Al Murray, 42, is a stand-up comedian best known for his loudmouth alter ego The Pub Landlord. Out of character, he has also produced his own sketch show, 'Al Murray's Multiple Personality Disorder', and fronted a number of acclaimed documentaries, including the recent 'Al Murray's German Adventure' for BBC4. He lives in west London
I met Mark on the reality TV show Hell's Kitchen in 2004, where he was my team leader. I was approached to do it as Harry Hill had said no, I think. My manager thought it would be a good opportunity to get tables in [the host] Gordon Ramsay's restaurants, and I thought I might learn how to cook. Before the show started, they put us through catering college for a couple of days: we had a book of recipes to learn, and on the second night we had to do a service. I remember Gordon shouting, "Are you ready with that coq au vin?" and I said, "Yeah, yeah, course I am," and then Mark said, "You need to be careful, mate!"
From there, we just got on really well. It was a really intense experience – the producers want personalities to clash and moments of collision, but I just hung on to Sarge and he kept me sane. Where Gordon was very alpha-male, Mark had a completely different energy: open to being talked to and infinitely patient. Our team fell apart, and there was a point where it was really awful and I wrote him a letter to say thanks for being a decent guy in the middle of it. It was like we went through this terrible thing together and formed an unbreakable bond [as a result].
What I find compelling about Mark is that he's an expert: we live in an age with this "everyone can have a go" philosophy, but he really knows what he's doing. Some of the best nights out I've ever had were at the chef's table at Claridge's, when Mark was running it. It was just an incredible experience, like theatre.
We like to go out for a drink and a gossip, and I've had him round my house; he's ready-steady-cooked my fridge, so he's definitely useful. Recently, I've been away a lot touring, and he's been busy setting up his new restaurant, but we continue our relationship through texting and Twitter banter. We talk about personal things as well, and he's given me good advice; we both went through divorces at the same time and it was a help to "compare notes".
He's a bit of a charmer, too: at a [fancy-dress] party at my house, he came dressed as a cad and danced with everyone; he's very fleet of foot. On Monday morning, all my friends were like, "Who the hell was that, stealing away my wife?"
Mark Sargeant, 37, is former head chef of Gordon Ramsay's then-Michelin-starred restaurant at Claridge's in London. Having worked for the Ramsay Group for 13 years, he resigned last year and is preparing to open his own restaurant in Folkestone next May. He has appeared on numerous TV programmes including 'Hell's Kitchen' and 'The Great British Menu'. He lives in London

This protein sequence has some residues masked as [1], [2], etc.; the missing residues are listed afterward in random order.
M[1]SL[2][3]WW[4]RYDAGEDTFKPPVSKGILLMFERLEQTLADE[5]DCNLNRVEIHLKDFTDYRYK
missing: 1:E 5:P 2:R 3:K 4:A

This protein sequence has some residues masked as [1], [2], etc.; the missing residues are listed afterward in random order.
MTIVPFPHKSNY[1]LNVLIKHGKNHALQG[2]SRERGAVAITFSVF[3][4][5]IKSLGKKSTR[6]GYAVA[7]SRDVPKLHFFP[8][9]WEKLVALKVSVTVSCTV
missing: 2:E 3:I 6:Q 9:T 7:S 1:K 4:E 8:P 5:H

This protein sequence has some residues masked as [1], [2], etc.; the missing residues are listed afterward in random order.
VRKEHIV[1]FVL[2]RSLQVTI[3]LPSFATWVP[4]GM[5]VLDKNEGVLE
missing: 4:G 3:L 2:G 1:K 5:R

I didn't know that much about Al before Hell's Kitchen. Early in my career, all I did was work and a whole period passed me by culturally. Lots of people had ulterior motives for being on the show. But there was Al just standing there, saying, "Show me how to cook," which was brilliant.
The show was one of the hardest things I've had to do – I had a month without a day off, with 18-hour days the whole way through – and I think I would have gone mad without Al there. We just bounced off each other really well, and there was lots of odd banter: he called me Frodo Baggins because he's tall and I'm short and he gave me a Gollum toy on the last day with this letter saying, "Dear Frodo... blah blah blah... lots of love, Legolas."
I used to live over the road from Al in Chiswick, and we'd go for pints and meals, but I moved about two years ago, and we're both very busy, so we don't get to see each other that often. But we have a very strong relationship from afar. He's definitely a confidant, and we've both been through reasonably tough times recently, so there's an understanding between us that means there are things I'd feel happier talking about with him than with mates I've known since I was 11.
Our backgrounds are quite different – Al had a silver spoon, whereas I had more of a rusty one. But personality-wise, there are a lot of similarities between us: we're both very silly and cheeky and we both like comic-book-style films and the same TV series. The great thing about Al is that he's not someone who sits and there and reels off joke after joke. He makes me laugh, but in a more conversational, off-the-cuff way.
One of my favourite memories of our friendship is from Gordon's 40th birthday. I had asked Al if he could do something on stage, and he came on and took the mickey out of everyone, then I came out wearing the Gordon mask from [Channel 4 comedy show] Bo' Selecta!. It was just really funny.
Would I try comedy now he's tried cheffing? I love a challenge, and if someone asked me to do a Faking It-style programme following Al around and trying to be a stand-up, I'd go for it. It will never happen, but it would be brilliant.
Al Murray's 'The Pub Landlord's Great British Pub Quiz Book' and 'Barrel of Fun Live' DVDs are available now ( thepublandlord.com). Mark Sargeant's book 'My Kind of Cooking' will be out next September